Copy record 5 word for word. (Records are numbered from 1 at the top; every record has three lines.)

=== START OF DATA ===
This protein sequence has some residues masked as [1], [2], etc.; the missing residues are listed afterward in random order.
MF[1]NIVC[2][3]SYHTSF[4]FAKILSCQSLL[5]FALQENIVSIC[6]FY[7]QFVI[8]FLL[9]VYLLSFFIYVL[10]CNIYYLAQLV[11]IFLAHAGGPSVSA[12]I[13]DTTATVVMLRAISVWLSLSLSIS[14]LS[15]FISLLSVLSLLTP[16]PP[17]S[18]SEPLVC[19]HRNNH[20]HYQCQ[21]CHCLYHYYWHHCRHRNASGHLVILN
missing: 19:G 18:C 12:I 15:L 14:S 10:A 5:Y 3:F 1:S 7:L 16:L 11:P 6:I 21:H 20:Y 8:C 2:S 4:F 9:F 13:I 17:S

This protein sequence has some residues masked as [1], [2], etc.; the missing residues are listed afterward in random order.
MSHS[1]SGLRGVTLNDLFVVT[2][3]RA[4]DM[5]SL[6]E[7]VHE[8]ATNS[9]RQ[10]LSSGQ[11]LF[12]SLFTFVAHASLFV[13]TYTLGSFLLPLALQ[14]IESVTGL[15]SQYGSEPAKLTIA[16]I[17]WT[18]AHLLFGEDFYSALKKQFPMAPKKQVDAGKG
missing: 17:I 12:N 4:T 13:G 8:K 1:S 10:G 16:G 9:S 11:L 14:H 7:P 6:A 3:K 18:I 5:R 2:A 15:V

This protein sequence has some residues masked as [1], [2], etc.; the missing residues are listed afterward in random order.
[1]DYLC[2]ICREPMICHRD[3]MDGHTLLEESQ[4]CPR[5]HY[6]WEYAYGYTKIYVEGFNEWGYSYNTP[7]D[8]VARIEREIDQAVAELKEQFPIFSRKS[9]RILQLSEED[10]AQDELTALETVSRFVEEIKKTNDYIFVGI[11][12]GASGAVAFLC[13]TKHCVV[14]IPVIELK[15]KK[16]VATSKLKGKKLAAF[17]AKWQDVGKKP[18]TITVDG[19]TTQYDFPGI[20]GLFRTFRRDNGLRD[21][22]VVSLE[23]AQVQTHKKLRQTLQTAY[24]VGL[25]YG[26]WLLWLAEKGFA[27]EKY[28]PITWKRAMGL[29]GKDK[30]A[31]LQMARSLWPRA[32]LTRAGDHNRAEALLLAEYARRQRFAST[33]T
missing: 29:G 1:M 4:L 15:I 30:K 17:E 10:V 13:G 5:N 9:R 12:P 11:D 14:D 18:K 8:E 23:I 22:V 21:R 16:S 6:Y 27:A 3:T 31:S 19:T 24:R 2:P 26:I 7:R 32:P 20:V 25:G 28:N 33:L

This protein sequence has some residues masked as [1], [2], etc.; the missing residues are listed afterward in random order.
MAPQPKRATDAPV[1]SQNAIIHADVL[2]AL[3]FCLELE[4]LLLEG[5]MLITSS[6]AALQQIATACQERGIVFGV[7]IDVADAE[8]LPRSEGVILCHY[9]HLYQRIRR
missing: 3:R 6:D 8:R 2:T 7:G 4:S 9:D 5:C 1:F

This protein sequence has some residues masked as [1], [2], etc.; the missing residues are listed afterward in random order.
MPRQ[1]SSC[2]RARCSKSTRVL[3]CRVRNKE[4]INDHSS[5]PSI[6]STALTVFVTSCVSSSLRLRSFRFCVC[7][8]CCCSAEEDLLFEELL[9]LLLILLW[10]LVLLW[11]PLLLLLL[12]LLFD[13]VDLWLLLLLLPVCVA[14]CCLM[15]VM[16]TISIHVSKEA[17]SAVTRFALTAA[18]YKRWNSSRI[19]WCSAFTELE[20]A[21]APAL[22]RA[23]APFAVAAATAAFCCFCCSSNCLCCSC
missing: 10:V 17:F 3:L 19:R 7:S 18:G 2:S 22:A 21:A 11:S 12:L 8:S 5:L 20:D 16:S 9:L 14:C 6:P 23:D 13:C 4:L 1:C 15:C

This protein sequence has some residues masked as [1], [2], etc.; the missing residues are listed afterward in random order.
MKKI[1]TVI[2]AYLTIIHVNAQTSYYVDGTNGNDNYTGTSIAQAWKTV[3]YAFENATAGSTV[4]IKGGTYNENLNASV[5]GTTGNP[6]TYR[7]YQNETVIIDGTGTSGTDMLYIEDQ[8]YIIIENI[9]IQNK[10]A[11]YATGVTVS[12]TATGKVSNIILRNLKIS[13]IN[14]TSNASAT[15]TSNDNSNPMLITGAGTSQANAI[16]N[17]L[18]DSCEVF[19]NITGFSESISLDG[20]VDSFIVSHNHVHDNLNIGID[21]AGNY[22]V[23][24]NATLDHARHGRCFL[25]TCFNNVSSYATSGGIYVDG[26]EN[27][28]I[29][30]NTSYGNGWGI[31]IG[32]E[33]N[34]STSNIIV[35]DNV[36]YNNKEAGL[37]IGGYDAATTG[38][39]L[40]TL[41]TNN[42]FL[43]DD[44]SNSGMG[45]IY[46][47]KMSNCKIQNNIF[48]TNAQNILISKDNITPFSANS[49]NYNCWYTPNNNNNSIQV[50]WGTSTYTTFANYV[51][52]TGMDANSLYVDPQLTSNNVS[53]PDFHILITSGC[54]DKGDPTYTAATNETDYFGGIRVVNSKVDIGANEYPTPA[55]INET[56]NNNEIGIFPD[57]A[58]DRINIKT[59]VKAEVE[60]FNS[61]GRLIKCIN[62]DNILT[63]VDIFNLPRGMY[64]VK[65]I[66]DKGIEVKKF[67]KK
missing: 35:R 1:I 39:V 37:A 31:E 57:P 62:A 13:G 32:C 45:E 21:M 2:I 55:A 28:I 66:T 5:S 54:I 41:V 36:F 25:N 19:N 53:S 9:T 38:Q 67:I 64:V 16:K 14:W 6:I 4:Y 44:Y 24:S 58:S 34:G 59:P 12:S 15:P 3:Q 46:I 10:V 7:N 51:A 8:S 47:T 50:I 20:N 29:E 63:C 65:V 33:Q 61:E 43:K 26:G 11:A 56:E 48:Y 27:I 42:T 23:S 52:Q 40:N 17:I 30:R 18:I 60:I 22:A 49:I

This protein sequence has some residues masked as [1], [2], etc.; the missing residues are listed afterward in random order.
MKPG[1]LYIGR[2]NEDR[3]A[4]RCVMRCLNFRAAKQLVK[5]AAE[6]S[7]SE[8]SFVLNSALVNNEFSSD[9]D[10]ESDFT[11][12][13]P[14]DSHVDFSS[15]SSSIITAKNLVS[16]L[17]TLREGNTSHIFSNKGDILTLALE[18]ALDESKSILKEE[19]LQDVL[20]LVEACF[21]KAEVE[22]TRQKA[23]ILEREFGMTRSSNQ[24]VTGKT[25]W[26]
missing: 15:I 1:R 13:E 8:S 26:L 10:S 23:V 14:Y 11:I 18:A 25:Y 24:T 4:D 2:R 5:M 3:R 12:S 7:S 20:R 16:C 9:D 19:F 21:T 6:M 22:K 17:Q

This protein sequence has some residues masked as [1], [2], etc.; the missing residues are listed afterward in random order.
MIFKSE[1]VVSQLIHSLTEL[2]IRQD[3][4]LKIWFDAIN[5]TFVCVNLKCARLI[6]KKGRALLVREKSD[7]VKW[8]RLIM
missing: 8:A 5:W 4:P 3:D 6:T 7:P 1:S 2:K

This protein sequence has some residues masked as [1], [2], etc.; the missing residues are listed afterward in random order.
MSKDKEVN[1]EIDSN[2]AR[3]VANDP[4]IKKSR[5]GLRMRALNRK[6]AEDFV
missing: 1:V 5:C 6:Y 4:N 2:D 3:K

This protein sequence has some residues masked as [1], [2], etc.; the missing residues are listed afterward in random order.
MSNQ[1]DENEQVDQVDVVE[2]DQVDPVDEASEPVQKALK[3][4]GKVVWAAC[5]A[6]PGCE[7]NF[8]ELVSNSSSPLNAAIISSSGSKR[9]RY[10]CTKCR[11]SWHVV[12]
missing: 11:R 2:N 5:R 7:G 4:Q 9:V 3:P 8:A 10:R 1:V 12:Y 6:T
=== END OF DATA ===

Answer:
This protein sequence has some residues masked as [1], [2], etc.; the missing residues are listed afterward in random order.
MPRQ[1]SSC[2]RARCSKSTRVL[3]CRVRNKE[4]INDHSS[5]PSI[6]STALTVFVTSCVSSSLRLRSFRFCVC[7][8]CCCSAEEDLLFEELL[9]LLLILLW[10]LVLLW[11]PLLLLLL[12]LLFD[13]VDLWLLLLLLPVCVA[14]CCLM[15]VM[16]TISIHVSKEA[17]SAVTRFALTAA[18]YKRWNSSRI[19]WCSAFTELE[20]A[21]APAL[22]RA[23]APFAVAAATAAFCCFCCSSNCLCCSC
missing: 10:V 17:F 3:L 19:R 7:S 18:G 2:S 22:A 21:A 11:S 12:L 8:S 5:L 20:D 16:S 9:L 14:C 6:P 23:D 13:C 4:L 1:C 15:C